An ongoing skills shortage threatens to undermine strong growth among manufacturers, a survey of hundreds of firms has suggested.
The latest data from the Confederation of British Industry (CBI) revealed that new orders among the nation’s SMEs had risen at the fastest rate since 1995 – when John Major was in Downing Street.
The businesses surveyed also anticipate that there will be a further acceleration over the course of the next three months.
Although senior figures at the CBI remains concerned that a continuing shortage of workers with the relevant skills could threaten to hamper output.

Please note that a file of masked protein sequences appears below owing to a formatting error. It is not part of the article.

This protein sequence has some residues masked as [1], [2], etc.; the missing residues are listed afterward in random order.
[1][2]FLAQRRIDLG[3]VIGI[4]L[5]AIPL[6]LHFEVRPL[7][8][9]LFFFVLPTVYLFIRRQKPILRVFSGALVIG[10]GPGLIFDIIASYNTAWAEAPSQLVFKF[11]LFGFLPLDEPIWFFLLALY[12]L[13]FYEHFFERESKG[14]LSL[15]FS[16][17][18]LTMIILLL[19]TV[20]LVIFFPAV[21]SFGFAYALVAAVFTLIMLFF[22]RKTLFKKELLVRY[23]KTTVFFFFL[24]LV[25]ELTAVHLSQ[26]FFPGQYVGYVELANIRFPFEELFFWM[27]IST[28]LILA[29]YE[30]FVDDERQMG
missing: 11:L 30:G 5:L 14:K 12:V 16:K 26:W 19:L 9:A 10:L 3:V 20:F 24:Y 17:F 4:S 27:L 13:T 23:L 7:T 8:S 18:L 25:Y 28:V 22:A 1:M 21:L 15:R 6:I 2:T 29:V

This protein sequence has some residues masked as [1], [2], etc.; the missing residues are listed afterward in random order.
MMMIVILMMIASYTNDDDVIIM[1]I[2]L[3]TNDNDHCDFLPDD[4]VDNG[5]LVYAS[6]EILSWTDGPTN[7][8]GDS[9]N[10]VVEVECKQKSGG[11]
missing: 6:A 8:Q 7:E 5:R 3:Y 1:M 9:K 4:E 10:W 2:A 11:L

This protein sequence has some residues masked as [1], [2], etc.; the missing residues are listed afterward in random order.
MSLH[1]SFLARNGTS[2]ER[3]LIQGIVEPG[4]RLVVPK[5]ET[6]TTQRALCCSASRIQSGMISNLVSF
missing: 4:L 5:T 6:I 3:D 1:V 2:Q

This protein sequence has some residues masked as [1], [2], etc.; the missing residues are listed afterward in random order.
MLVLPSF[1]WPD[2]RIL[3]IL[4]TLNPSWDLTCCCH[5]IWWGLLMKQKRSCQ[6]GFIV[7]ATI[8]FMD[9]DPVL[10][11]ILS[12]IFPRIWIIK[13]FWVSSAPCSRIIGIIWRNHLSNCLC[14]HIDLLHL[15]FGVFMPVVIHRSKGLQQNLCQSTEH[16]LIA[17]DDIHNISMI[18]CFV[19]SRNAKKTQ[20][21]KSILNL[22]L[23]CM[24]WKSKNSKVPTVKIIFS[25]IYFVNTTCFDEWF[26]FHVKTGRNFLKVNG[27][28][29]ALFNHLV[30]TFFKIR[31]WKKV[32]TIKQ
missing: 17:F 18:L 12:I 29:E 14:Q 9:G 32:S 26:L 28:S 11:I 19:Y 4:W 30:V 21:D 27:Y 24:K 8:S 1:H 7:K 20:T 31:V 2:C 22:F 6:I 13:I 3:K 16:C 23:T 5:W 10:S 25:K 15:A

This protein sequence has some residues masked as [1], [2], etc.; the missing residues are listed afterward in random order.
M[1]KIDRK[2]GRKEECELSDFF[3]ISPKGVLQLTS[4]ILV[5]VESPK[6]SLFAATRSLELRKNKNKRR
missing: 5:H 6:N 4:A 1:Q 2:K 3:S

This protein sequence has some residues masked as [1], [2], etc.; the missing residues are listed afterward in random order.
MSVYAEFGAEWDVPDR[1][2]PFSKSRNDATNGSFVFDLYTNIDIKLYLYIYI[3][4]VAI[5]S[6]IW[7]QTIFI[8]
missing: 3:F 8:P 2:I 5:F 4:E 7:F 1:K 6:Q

Alpesh Paleja, the business body’s principal economist, said: “Growth is going strong for SME manufacturers, who are reaping the benefits of a lower pound and buoyant global growth, as seen in record expectations for export orders growth.
“But margins are clearly still under pressure, with cost pressures high, and firms expect to raise prices further to regain some ground.
“Furthermore, concerns over skill shortages have rocketed, stoking capacity pressures further.
“This underlies the importance of establishing a future immigration system that provides companies with access to talent and labour. The building blocks of a new system that meets economic needs and public concerns must start with scrapping the net migration target, which has never been fit for purpose.”
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